Monday, May 16, 2016

The True Value of Stomach Acid

To be completely honest, I have never worried much about exposing children to germs.  Children face so few threats from infection nowadays that it is beneficial for their immune systems to expose them to as many microbes as possible.  When parents ask about the necessity of hand sanitizer, my advice is that stomach acid takes care of almost everything a child may put in their mouth.  Let them eat something when it falls on the ground.  Washing their hands before they eat sounds like a good idea conceptually but may not makes a significant difference in their health because they are always sucking on their fingers anyway. 

We have one glass in the upstairs bathroom my children drink from after brushing their teeth, which makes this story about germs and the need for stomach acid all the more fitting. My second summer as a mom to four was physically exhausting; my children were 5, 4, 2 and fourteen months old.  We spent the day outside playing in the sun because that seemed like the best way to exhaust my young ones so they slept well when it is overwhelmingly hot. 

The evening routine went something like this:  4:30pm dinner, then clean up the kitchen, do dishes, and put away leftovers.  Baths were started by 5:30 or 6 pm and took about an hour from start to finish, including getting into pajamas, giving them fluoride, combing their hair, and brushing their teeth.  Barring any notable injuries or unforeseen events, we would then read bedtime stories, snuggle, and talk about our day as I tucked each one into bed.  The goal was to finish by 8pm, so I could read a few minutes by myself and go to sleep.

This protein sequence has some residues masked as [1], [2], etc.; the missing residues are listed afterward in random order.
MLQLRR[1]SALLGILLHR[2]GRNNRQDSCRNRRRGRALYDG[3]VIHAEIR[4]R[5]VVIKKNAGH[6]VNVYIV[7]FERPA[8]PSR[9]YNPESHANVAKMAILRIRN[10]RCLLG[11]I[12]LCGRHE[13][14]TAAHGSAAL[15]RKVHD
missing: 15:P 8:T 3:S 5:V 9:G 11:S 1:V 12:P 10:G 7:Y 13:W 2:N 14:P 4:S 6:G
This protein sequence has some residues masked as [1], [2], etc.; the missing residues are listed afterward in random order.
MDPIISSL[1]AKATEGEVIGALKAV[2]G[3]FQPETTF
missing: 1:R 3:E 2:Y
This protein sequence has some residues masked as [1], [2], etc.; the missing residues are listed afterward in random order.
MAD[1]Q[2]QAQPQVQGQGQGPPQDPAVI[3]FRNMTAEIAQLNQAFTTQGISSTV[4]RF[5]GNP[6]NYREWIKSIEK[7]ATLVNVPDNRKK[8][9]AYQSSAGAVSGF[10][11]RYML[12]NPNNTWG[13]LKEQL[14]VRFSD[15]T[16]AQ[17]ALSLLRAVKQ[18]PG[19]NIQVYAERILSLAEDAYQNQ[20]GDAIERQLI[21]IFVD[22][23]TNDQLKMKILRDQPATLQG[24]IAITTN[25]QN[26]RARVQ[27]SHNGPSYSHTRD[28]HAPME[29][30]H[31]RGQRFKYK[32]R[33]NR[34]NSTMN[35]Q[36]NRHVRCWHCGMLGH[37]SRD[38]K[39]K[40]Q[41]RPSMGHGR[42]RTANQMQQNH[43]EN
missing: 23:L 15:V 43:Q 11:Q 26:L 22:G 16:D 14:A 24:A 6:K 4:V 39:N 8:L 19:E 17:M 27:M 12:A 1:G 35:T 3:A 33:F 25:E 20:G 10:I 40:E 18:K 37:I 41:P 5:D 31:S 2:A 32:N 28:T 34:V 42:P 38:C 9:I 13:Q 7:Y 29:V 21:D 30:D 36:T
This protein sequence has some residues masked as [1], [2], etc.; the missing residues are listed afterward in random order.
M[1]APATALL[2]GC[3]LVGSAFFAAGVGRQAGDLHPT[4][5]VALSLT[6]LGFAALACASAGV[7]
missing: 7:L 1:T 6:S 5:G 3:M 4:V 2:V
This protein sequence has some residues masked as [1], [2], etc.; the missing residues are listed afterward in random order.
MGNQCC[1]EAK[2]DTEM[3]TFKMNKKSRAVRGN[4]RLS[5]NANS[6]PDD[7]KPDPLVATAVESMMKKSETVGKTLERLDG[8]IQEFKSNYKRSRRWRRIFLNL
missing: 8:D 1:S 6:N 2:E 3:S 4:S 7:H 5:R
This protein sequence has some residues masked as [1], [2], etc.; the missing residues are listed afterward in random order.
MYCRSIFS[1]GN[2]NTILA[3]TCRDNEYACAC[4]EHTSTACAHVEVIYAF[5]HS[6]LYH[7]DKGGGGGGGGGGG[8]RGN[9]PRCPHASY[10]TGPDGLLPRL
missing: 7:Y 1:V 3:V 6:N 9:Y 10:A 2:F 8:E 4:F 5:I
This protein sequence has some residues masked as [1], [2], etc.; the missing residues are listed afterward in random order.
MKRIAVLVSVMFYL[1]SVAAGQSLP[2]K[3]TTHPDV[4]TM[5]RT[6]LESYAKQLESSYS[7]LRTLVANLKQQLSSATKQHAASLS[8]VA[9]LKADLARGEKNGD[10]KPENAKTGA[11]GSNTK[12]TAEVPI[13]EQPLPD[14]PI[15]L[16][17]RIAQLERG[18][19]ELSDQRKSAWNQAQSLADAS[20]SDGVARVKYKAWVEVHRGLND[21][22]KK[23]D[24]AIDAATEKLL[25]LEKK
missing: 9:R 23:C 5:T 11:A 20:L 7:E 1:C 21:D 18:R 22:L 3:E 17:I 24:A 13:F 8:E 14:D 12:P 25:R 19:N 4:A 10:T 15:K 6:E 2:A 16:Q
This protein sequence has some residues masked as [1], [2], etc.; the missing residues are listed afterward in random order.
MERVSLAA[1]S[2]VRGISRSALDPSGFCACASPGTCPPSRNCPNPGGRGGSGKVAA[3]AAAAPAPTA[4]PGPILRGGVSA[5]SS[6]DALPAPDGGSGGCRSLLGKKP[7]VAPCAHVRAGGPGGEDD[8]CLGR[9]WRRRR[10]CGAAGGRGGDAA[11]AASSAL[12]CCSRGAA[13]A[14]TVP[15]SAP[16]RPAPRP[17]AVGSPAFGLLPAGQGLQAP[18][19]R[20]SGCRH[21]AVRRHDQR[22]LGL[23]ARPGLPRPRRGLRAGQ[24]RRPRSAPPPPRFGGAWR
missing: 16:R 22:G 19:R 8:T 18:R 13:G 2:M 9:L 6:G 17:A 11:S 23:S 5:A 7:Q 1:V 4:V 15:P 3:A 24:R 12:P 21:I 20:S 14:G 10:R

By this particular hot August evening, I was tired and especially thirsty.   Do you remember how thirsty you were when you were nursing your infant?  After baths, we were sitting on my bed getting ready to read stories.  I was nursing the baby and trying not to sweat too much in our house with no air conditioning.  My two year old daughter came in with a plastic glass full of cold water.  I took a sip and it was really good.  We finished the glass together and she went to get a refill.

I thought how great it was she was being so “helpful.”  She came back a second time with another full cup and all three children and I drank out of it.  When she returned for the third time, I realized I had not heard the faucet running in between trips and wondered from where she was getting the water.  This is one of those moments when you ask a question, knowing the answer right at that very instant.

“From the toilet,” she said.  The thoughts that went through my head at that moment cannot be repeated on the internet but suffice it to say I was speechless.   My kids all started laughing as they did not exactly understand why drinking water from the toilet is not a good idea.  If I had not been so tired, I might have panicked at the thought of what could happen to children who drink water from the toilet.

However, the reality of having four children in four years is you are so exhausted just getting through that day alone; nothing upsets you as long as no one is profusely bleeding.  Instead, you hope for the best and put them to bed anyway.  We all ended up fine and no one became ill, which lends some credibility to my theory about the value of stomach acid. Nevertheless, beware if your 2 year old brings you a cool glass of water on a hot day.  You might want to double check the water source before just blithely taking a sip.     

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